The Gregorian year is 365 days in 3 years out of 4, then 366 in the leap year.  The tropical year – the time it takes the planet to circle the sun is 365.242199 days.  That difference from 365.25 is why we had a leap year back in 2000 but didn’t in 1900.  It’s complicated, but the shifting dates on solstices and equinoxes provided the data for development of the Gregorian calendar. 

The Roman calendar, prior to Julius’ corrections, worked with a 355 day year, with some extras thrown in every so often.  It was a hard system to know what year it was.  Julius wasn’t a great astronomer or mathematician, but he did want to get his supplies on time – so calendar reform was important to him.  The Julian calendar consisted of 365 day years and a 366 day leap year every fourth year – essentially the same as the calendar we’ve known all our lives (despite the fact that we live under the Gregorian calendar – where a year is 365.2425 days.

His calendar was instituted in 45 BC, and was the standard until 1582.  After 1627 years, that extra 0.0075 had added up to 12 days – and that would not have been a big deal if it weren’t for the solstice and equinox.  Even with poor equipment and cloudy days, the error showed up (reliable clocks just weren’t around yet).  Add in about sixty years of a math error calling every third year a leap year, the problem became too big to ignore.

Still, Julius Caesar’s calendar was almost the same as our own – the thing is, every time the century turns over, it’s only a leap year if the year can be divided by 400.  Since 1900 wasn’t a leap year, and 2000 was, for our lifetimes, there has been no difference between the Gregorian and Julian calendars.  Some of our youngest readers will live past February 28, 2100 – and experience the Gregorian calendar.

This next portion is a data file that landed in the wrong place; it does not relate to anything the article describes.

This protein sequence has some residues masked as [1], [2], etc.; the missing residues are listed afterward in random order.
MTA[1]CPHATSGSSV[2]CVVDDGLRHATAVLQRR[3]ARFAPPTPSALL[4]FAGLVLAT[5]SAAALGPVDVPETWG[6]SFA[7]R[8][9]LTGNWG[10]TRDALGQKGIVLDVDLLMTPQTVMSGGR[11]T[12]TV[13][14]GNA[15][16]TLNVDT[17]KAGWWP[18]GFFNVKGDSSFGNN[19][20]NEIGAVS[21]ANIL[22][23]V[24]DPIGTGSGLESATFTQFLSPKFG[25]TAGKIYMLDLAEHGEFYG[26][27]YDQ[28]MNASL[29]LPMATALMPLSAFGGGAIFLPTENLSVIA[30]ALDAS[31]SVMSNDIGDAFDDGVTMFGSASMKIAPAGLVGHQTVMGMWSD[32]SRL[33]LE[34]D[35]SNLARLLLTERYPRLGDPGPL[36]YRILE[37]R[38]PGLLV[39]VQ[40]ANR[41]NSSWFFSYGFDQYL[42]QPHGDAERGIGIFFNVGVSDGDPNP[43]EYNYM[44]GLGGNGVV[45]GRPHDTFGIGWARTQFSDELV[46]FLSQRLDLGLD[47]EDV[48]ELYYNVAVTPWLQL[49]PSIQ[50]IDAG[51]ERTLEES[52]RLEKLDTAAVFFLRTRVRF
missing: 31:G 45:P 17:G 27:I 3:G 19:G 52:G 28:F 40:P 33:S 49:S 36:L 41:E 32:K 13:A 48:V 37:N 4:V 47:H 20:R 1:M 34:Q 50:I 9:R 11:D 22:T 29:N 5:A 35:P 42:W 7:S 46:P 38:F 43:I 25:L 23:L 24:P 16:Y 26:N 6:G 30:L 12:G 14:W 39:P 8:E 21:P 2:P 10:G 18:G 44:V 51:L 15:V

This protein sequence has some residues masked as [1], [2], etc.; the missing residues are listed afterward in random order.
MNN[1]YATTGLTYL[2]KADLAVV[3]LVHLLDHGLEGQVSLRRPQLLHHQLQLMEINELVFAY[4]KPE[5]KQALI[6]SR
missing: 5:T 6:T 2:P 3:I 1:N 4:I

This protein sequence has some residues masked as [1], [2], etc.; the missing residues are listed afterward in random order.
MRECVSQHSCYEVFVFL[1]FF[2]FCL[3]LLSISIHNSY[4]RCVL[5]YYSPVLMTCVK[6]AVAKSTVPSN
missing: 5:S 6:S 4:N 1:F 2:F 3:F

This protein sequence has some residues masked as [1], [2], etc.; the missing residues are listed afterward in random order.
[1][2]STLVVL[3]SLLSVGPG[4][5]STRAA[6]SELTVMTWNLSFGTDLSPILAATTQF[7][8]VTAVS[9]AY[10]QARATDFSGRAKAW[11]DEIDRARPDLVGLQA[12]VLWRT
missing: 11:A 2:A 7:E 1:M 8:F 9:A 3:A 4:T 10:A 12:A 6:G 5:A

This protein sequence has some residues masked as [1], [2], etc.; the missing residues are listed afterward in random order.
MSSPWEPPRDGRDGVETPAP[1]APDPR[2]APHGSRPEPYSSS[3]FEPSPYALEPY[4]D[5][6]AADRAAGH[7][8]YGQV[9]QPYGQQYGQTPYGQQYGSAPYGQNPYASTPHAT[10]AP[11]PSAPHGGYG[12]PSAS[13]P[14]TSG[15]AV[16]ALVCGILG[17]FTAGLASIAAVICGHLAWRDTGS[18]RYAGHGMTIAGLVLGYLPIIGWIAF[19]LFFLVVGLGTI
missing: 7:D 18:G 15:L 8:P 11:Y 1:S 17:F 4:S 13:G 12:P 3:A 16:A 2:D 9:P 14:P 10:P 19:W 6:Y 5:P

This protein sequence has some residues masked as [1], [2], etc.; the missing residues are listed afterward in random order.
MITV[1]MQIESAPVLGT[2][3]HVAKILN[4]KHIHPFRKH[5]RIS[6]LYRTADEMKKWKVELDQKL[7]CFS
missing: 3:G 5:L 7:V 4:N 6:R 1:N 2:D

As for why February gets the extra day?  Those old Romans started the year with March, not January.


Jimmy Carter Never Was Our Worst President

I heard the comment that Joe Biden would replace Jimmy Carter as our worst President.  I have to stick up for Carter – we had extreme inflation on his watch, and the Iranians took over the embassy – but his accomplishments are insignificant compared to James Buchanan.  In Buchanan’s single term.  He came in as “Ten Cent Jimmy” – believing that ten cents was adequate pay for a day’s work.   He enforced the Fugitive Slave Act.  He tried to bring Kansas into the Union as a slave state.  Before he was replaced by Lincoln, 7 states had seceded.

Buchanan retired to Wheatland, secure in his belief that posterity would vindicate his decisions.  It never did – though Secession is more associated with Lincoln than Buchanon.  Admitted, I voted for Carter, but in my analysis Buchanan owns the title as America’s worst President.

And Buchanan has some runners-up that may keep Carter out of second or third place in the “Worst President” race.  Referred to as “His Accidency,” John Tyler was the nation’s first vice-president to move into the presidency when the President (William Henry Harrison) died of pneumonia. He ran for VP as a Whig, and as President, the Whigs tried to impeach him. 

We call George Washington the Father of His Country – though Tyler’s record of fathering 15 children may put him in second position there.  After the presidency, he was elected to the Confederate Congress, but died before being installed.